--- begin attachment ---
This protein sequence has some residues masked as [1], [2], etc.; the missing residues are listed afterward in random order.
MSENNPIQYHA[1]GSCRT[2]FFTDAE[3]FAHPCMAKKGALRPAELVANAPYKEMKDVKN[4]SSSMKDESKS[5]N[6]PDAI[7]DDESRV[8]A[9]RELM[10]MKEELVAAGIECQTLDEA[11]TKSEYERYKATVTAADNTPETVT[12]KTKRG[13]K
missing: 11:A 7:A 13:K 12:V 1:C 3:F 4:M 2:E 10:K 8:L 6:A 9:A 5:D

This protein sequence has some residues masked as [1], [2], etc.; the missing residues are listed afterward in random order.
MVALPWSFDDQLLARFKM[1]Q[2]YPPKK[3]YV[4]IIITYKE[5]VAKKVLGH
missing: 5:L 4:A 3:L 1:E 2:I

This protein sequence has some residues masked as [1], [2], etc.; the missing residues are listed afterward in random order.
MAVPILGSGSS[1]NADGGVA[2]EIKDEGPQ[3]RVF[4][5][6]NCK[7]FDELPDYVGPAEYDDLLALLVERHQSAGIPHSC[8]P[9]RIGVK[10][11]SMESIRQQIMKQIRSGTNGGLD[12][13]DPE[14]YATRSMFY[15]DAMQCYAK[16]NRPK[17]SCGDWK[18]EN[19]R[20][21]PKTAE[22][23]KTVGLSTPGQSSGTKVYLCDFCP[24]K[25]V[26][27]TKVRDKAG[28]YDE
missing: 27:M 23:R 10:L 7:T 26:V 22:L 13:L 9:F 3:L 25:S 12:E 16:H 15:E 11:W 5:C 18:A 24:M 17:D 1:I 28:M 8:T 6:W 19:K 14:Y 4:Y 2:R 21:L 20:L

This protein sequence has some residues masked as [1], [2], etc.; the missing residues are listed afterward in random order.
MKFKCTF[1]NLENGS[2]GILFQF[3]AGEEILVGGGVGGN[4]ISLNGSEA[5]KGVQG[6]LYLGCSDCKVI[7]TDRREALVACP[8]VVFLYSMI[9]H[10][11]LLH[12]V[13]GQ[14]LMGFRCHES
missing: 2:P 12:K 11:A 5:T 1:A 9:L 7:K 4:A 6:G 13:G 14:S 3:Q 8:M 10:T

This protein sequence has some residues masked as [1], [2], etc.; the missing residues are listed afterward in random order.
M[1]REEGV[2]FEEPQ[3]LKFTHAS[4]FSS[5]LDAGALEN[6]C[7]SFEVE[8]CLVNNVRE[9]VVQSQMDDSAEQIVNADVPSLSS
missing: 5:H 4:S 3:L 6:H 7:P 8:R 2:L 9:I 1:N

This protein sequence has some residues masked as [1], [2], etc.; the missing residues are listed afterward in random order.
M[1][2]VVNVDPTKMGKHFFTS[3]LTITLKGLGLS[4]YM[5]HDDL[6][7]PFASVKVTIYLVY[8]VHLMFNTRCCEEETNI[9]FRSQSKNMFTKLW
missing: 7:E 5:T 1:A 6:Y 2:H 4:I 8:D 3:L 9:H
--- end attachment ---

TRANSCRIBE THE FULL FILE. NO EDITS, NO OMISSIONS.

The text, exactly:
This protein sequence has some residues masked as [1], [2], etc.; the missing residues are listed afterward in random order.
MSENNPIQYHA[1]GSCRT[2]FFTDAE[3]FAHPCMAKKGALRPAELVANAPYKEMKDVKN[4]SSSMKDESKS[5]N[6]PDAI[7]DDESRV[8]A[9]RELM[10]MKEELVAAGIECQTLDEA[11]TKSEYERYKATVTAADNTPETVT[12]KTKRG[13]K
missing: 11:A 7:A 13:K 12:V 1:C 3:F 4:M 2:E 10:K 8:L 6:A 9:A 5:D

This protein sequence has some residues masked as [1], [2], etc.; the missing residues are listed afterward in random order.
MVALPWSFDDQLLARFKM[1]Q[2]YPPKK[3]YV[4]IIITYKE[5]VAKKVLGH
missing: 5:L 4:A 3:L 1:E 2:I

This protein sequence has some residues masked as [1], [2], etc.; the missing residues are listed afterward in random order.
MAVPILGSGSS[1]NADGGVA[2]EIKDEGPQ[3]RVF[4][5][6]NCK[7]FDELPDYVGPAEYDDLLALLVERHQSAGIPHSC[8]P[9]RIGVK[10][11]SMESIRQQIMKQIRSGTNGGLD[12][13]DPE[14]YATRSMFY[15]DAMQCYAK[16]NRPK[17]SCGDWK[18]EN[19]R[20][21]PKTAE[22][23]KTVGLSTPGQSSGTKVYLCDFCP[24]K[25]V[26][27]TKVRDKAG[28]YDE
missing: 27:M 23:R 10:L 7:T 26:V 22:L 13:L 9:F 3:L 25:S 12:E 16:H 15:E 11:W 5:C 18:A 24:M 17:D 1:I 28:M 8:T 6:W 19:K 14:Y 4:Y 2:R 21:L 20:L

This protein sequence has some residues masked as [1], [2], etc.; the missing residues are listed afterward in random order.
MKFKCTF[1]NLENGS[2]GILFQF[3]AGEEILVGGGVGGN[4]ISLNGSEA[5]KGVQG[6]LYLGCSDCKVI[7]TDRREALVACP[8]VVFLYSMI[9]H[10][11]LLH[12]V[13]GQ[14]LMGFRCHES
missing: 2:P 12:K 11:A 5:T 1:A 9:L 7:K 4:A 6:G 13:G 14:S 3:Q 8:M 10:T

This protein sequence has some residues masked as [1], [2], etc.; the missing residues are listed afterward in random order.
M[1]REEGV[2]FEEPQ[3]LKFTHAS[4]FSS[5]LDAGALEN[6]C[7]SFEVE[8]CLVNNVRE[9]VVQSQMDDSAEQIVNADVPSLSS
missing: 5:H 4:S 3:L 6:H 7:P 8:R 2:L 9:I 1:N

This protein sequence has some residues masked as [1], [2], etc.; the missing residues are listed afterward in random order.
M[1][2]VVNVDPTKMGKHFFTS[3]LTITLKGLGLS[4]YM[5]HDDL[6][7]PFASVKVTIYLVY[8]VHLMFNTRCCEEETNI[9]FRSQSKNMFTKLW
missing: 7:E 5:T 1:A 6:Y 2:H 4:I 8:D 3:L 9:H